Thursday, June 5, 2008

Yes, they use the Carl Douglas song.

Kung Fu Panda

Release: 06.06.2008
Rated PG

1 hour, 28 minutes

Full Price ($$$$) < > Matinee ($$$)

All his life young Po (Jack Black, Nacho Libre) has had dreams of being a legendary kung fu warrior like his idols the Furious Five. He knows about their every adventure; he knows every maneuver by heart, but he's the son of a noodle chef, and as dear old dad (James Hong, Mulan) reminds him,"broth is in our veins." When kung fu master Shifu (Dustin Hoffman, Hook) is forewarned of the dreaded return of Tai Lung (Ian McShane, Shrek the Third), a tournament is announced to name the dragon warrior. As the Furious Five contend for the honor, Po's attempts to glimpse the competition create a commotion that awards him the opportunity to train alongside the Five. With Tai Lung approaching, Shifu and the Five have little time to impart to Po the wisdom of the ancients.

Having mainstream actors lend their voices to animated films can be a mixed bag. During the first chunk of Kung Fu Panda, I found myself preoccupied in the throes of 'Dammit,I know that voice!' I got James Hong immediately (who wouldn't!?) but it was the credits that revealed Hoffman as Shifu and Angelina Jolie as Tigress. Personally, I like my animated characters' voices with a little more pizazz and, um, character. In that regard, Black and McShane save this film. Their voices, the staged antics and the familiar-but-well-laid plot drew my attention from my nagging hang-up and I began enjoying Kung Fu Panda.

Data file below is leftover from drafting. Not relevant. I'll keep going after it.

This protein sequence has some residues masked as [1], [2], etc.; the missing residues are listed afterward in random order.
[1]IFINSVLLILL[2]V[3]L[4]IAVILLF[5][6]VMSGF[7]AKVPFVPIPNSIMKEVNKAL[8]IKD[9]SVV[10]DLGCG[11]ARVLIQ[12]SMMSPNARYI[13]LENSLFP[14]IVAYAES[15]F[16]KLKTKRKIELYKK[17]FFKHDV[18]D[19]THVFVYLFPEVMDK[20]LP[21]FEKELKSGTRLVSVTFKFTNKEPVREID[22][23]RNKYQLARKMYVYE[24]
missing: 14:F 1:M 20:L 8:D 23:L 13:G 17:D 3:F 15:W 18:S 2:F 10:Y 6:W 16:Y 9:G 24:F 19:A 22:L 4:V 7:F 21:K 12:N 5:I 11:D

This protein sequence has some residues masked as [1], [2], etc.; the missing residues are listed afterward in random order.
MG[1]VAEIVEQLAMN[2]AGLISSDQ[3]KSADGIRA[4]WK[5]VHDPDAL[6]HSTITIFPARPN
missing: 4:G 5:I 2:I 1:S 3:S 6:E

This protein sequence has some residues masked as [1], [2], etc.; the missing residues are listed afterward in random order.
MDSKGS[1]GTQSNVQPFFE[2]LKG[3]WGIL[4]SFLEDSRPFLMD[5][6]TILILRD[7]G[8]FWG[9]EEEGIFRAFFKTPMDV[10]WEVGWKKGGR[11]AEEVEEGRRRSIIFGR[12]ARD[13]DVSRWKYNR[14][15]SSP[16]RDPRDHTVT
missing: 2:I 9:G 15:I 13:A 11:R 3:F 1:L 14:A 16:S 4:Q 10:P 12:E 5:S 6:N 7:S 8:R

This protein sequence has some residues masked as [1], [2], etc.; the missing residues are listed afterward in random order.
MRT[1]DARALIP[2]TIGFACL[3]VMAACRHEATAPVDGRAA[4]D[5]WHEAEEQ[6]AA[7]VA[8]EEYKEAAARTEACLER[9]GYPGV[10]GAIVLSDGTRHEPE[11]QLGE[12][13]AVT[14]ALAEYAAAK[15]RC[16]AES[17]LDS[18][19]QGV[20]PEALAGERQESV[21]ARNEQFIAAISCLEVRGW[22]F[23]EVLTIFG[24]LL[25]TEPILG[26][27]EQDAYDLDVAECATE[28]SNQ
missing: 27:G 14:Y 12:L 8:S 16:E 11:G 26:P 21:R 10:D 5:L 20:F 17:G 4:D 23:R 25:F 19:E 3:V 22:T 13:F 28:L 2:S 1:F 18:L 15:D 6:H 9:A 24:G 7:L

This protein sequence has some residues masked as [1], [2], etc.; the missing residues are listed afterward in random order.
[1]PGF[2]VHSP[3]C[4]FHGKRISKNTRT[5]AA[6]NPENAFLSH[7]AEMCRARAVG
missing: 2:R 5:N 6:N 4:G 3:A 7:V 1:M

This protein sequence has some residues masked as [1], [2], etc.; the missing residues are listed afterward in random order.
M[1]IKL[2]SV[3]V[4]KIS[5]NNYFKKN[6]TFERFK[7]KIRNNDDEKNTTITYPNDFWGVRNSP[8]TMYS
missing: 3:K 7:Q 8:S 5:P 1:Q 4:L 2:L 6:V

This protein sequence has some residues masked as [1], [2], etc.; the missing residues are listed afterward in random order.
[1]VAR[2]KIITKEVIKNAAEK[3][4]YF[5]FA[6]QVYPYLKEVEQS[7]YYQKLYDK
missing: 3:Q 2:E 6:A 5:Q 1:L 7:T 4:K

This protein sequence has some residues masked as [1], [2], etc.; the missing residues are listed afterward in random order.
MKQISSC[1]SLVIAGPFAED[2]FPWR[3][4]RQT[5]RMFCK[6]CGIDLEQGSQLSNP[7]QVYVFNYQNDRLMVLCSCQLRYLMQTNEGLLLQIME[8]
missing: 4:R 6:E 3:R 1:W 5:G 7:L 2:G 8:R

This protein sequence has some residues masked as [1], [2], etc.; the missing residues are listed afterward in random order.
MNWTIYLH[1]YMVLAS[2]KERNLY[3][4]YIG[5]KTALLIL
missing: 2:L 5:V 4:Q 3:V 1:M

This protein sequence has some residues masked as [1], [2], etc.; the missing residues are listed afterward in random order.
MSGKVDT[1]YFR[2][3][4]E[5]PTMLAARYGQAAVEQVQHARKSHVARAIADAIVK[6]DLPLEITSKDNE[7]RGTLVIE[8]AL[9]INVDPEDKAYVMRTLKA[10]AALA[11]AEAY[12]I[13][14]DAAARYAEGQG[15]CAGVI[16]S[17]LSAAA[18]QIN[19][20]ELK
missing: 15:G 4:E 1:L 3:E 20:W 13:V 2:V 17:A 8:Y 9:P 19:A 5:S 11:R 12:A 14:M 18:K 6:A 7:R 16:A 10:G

Black, who I worried would grow tiresome, is quite lovable as an animated panda. His interactions with his compatriots offer up cute and funny moments aplenty. The CGI wasn't exceptionally cuddly - the animals had the appropriate fur or scales but they didn't have the rich visual texture of, say, Monsters, Inc.

Dirty Undies
You may not believe I'm going to say this: Kung Fu Panda is more action-packed than Indiana Jones 4. Sure, they're all cartoon animals but the fervor with which the Furious Five and Tai Lung battle rocks the very foundations of the city. The excellent crafting of the tale makes the impact of their punches feel more real as you actually fear for these characters. It's not as heart-wrenching as watching Optimus Prime die in Transformers: The Movie (circa 1986), but it does tug the heartstrings a little.

The Money Shot
Conventional and uninspired? Two of the scribes credited for this also wrote Bulletproof Monk; the same film sans the cute animals. It's absolutely conventional, but sometimes great storytelling is all you need. Quick paced with humor for both child and parent, this uphill climb is a fun exercise to enjoy with our underdog underpanda.

A.D.A! (Arrested Development Alert!)

Last thing, I promise:

Large Association of Movie Blogs


  1. I use my kids as an excuse to go these kind of flicks. I dug this flick in a big way.

  2. This has been my fave animated film this year.

    I have no kids. If it weren't for my wife tagging along I'd be seen as the creepy guy at the kids movie!